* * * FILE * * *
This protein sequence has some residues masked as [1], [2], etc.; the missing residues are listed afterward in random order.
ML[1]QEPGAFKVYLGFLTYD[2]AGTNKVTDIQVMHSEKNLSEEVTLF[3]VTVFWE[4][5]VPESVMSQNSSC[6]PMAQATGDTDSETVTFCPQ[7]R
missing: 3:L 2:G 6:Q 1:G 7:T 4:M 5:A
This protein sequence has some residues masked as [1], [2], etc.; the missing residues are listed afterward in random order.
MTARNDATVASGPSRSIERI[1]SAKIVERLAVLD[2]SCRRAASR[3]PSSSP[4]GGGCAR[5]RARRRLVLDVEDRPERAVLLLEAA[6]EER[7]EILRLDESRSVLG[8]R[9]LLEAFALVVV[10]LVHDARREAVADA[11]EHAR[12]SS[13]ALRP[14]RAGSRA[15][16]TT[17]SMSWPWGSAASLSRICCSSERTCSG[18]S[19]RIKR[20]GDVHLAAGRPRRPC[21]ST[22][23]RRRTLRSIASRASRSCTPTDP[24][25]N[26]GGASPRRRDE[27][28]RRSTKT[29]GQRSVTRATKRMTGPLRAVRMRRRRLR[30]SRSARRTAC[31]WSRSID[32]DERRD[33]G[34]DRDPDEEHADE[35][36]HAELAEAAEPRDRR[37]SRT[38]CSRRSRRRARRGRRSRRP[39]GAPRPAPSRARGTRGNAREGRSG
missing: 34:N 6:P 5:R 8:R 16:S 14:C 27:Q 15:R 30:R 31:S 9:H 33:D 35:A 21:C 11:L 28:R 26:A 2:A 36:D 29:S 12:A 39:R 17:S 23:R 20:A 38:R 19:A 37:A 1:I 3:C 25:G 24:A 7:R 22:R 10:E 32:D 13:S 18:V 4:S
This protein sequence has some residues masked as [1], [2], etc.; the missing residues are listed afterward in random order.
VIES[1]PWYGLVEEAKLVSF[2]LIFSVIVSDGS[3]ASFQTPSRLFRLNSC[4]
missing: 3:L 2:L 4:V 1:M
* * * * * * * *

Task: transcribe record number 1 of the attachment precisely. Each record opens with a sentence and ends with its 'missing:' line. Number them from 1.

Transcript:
This protein sequence has some residues masked as [1], [2], etc.; the missing residues are listed afterward in random order.
ML[1]QEPGAFKVYLGFLTYD[2]AGTNKVTDIQVMHSEKNLSEEVTLF[3]VTVFWE[4][5]VPESVMSQNSSC[6]PMAQATGDTDSETVTFCPQ[7]R
missing: 3:L 2:G 6:Q 1:G 7:T 4:M 5:A